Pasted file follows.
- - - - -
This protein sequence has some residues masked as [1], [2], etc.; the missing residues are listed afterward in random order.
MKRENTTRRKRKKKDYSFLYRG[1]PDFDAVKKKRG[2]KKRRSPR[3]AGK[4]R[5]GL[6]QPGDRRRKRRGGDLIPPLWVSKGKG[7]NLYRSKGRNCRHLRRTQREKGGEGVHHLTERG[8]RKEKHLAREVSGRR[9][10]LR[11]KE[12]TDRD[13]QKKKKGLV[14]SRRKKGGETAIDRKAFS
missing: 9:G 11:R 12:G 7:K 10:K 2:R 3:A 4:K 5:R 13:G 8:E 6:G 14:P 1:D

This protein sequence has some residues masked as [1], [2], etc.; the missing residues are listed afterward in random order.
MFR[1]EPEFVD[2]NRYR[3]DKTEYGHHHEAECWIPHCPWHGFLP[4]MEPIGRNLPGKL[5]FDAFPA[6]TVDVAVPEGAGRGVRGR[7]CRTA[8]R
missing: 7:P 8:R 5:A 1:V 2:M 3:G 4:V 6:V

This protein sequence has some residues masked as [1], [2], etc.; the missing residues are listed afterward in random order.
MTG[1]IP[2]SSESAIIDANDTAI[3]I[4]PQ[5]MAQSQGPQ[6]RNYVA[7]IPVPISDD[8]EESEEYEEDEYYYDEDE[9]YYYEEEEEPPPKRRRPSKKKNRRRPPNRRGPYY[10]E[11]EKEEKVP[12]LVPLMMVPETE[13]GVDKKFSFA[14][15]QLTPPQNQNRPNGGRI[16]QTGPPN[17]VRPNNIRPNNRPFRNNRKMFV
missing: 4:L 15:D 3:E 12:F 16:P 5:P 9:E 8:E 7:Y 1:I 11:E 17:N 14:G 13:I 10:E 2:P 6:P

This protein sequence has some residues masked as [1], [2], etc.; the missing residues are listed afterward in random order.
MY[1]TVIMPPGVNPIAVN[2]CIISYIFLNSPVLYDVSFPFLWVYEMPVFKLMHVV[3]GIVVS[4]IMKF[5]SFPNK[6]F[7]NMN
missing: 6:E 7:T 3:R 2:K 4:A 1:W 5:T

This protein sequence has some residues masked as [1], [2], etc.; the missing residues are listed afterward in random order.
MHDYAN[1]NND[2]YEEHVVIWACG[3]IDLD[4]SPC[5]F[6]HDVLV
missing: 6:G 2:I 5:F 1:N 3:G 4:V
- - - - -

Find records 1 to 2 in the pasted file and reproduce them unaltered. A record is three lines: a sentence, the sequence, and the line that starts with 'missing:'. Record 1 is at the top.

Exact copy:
This protein sequence has some residues masked as [1], [2], etc.; the missing residues are listed afterward in random order.
MKRENTTRRKRKKKDYSFLYRG[1]PDFDAVKKKRG[2]KKRRSPR[3]AGK[4]R[5]GL[6]QPGDRRRKRRGGDLIPPLWVSKGKG[7]NLYRSKGRNCRHLRRTQREKGGEGVHHLTERG[8]RKEKHLAREVSGRR[9][10]LR[11]KE[12]TDRD[13]QKKKKGLV[14]SRRKKGGETAIDRKAFS
missing: 9:G 11:R 12:G 7:K 10:K 2:R 3:A 4:K 5:R 13:G 8:E 6:G 14:P 1:D

This protein sequence has some residues masked as [1], [2], etc.; the missing residues are listed afterward in random order.
MFR[1]EPEFVD[2]NRYR[3]DKTEYGHHHEAECWIPHCPWHGFLP[4]MEPIGRNLPGKL[5]FDAFPA[6]TVDVAVPEGAGRGVRGR[7]CRTA[8]R
missing: 7:P 8:R 5:A 1:V 2:M 3:G 4:V 6:V